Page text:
10630RE: [SPAM] Re: [SPAM]Re: [Beekeeping] queens
- Dec 1, 2007I've had swarms leave with a clipped queen - they just didn't get very far. I've found them in the concrete blocks the original hive was placed on. (They even started building comb so they may have been there several days - I have to work I day job, so I would have missed them swarming.) Luckily, I was able to scrape the comb off and place them in a new hive.It was still a mess, so preventing swaming still beats moving a hive off its stand, scraping comb off concrete, and getting a few stings in the process! While I was doing all of this, I spotted the queen which was the old marked and clipped queen - obviously didn't fly very far from the hive and they decided to build under the hive in the hive stand. I've also heard of clipped queens going to nearby low branches near a hive.MelissaMobile, AL
Ruary Rudd <rrudd@...> wrote:The clipping of a quenne does not prevent swarming, it only delays it. With an unclipped queen the swarm issues when the queen cell is capped. When the queen is clipped the swarm will fly after the new queen emerges. The swarm flies with the new queen.Marking the queen makes it easier for you to find her, and you can check whther she has been superseded.Ruary-----Original Message-----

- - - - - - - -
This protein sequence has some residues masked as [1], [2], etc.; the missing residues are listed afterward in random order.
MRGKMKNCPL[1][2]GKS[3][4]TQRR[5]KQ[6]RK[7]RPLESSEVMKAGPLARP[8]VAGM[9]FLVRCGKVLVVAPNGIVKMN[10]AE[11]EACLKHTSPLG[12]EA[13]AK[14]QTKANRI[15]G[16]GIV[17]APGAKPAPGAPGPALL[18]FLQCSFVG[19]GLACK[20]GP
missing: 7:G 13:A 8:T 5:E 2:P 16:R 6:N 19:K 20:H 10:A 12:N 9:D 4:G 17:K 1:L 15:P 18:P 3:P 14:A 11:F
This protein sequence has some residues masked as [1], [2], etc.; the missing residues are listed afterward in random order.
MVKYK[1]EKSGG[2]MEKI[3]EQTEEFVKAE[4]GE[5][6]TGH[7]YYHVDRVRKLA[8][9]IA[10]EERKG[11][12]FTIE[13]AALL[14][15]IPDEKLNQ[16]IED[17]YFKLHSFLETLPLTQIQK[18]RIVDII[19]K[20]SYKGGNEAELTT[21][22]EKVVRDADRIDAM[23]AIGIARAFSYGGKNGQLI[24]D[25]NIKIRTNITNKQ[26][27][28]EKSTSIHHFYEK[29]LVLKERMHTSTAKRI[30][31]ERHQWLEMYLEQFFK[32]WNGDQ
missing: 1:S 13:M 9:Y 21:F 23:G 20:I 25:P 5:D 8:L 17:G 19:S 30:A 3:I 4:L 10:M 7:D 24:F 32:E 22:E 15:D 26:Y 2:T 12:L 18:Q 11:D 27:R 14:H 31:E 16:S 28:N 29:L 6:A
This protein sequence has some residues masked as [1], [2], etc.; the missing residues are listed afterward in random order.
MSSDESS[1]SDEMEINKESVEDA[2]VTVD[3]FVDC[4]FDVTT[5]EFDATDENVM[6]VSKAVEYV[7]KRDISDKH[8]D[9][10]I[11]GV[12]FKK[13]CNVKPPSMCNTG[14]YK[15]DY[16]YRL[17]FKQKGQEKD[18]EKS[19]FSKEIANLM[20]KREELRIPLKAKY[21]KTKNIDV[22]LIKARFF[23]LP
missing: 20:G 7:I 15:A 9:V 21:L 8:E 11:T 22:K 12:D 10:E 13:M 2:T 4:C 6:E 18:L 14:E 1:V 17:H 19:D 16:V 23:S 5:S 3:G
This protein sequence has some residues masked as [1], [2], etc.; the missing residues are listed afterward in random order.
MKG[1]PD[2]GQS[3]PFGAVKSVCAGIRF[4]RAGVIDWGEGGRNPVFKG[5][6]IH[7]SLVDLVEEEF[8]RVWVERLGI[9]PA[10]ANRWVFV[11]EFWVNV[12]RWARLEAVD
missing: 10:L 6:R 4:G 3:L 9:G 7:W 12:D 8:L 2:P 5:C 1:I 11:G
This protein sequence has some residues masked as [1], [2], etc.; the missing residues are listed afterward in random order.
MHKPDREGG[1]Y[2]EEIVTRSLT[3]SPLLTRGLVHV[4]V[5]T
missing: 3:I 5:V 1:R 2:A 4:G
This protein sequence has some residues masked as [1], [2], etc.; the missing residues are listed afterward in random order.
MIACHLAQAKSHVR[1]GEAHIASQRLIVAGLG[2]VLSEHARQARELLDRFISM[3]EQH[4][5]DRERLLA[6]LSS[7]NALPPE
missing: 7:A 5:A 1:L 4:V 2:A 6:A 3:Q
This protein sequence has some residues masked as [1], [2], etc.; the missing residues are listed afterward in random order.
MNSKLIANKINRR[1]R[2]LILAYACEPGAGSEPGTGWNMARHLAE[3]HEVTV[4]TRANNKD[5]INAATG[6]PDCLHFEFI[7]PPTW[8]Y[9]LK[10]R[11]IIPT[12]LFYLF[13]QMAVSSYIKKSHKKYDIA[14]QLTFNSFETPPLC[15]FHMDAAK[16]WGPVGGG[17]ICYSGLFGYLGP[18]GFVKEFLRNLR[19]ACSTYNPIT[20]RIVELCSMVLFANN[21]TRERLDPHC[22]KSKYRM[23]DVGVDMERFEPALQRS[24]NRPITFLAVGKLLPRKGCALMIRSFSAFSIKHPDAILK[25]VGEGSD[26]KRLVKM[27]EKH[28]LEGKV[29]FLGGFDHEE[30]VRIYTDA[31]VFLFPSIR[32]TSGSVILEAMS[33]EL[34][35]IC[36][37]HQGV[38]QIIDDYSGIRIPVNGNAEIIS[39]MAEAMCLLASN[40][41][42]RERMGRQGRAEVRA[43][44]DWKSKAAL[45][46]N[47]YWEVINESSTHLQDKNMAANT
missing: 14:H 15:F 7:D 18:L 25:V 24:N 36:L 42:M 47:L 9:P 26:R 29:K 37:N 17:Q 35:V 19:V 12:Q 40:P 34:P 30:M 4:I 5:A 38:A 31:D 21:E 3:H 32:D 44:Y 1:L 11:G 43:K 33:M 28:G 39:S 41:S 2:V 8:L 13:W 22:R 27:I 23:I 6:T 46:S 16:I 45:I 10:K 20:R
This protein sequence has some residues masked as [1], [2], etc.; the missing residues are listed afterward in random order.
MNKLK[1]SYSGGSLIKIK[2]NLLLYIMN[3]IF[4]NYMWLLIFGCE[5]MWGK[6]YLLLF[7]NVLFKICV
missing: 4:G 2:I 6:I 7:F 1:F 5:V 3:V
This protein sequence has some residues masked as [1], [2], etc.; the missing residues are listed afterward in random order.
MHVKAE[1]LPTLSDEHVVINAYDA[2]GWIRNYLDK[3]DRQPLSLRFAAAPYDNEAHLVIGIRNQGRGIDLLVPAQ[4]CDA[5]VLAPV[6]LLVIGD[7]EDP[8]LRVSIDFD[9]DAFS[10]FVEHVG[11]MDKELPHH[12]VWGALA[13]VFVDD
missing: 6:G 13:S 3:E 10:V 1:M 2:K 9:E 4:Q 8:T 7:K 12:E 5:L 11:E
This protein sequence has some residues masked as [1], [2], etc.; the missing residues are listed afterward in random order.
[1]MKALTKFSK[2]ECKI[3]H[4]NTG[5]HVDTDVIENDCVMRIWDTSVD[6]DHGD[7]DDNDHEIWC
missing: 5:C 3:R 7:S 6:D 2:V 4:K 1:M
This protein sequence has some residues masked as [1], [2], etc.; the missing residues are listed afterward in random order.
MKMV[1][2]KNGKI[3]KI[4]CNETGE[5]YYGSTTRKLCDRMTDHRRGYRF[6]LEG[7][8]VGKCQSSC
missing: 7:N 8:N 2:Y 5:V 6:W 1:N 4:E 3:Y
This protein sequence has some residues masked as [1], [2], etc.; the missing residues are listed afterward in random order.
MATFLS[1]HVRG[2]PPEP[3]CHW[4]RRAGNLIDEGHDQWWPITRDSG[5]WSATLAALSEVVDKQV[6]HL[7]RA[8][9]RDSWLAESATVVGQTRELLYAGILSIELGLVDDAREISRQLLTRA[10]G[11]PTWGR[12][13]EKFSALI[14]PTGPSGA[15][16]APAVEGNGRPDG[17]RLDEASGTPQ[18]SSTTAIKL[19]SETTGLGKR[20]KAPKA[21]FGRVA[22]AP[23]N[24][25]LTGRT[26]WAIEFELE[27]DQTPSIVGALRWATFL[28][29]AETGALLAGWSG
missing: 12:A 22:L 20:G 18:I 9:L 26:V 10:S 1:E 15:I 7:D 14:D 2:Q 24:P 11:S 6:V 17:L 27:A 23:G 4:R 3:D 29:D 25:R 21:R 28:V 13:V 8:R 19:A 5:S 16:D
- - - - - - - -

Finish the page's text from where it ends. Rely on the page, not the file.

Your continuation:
From: On Behalf Of Peggy Willenberg
Sent: 30 November 2007 17:18
To: Beekeeping@yahoogro ups.com
Subject: [SPAM] Re: [SPAM]Re: [Beekeeping] queensThanks, Mike, will do!----- Original Message -----From: MikeSent: Wednesday, November 28, 2007 1:29 PMSubject: [SPAM]Re: [Beekeeping] queensHi Peggy,
There are differing opinions or there wouldn't be the option of having them clipped or not. I am one who likes the wings clipped because they won't swarm with the old queen...she can't fly.
I like her marked, too!
My humble opinion.
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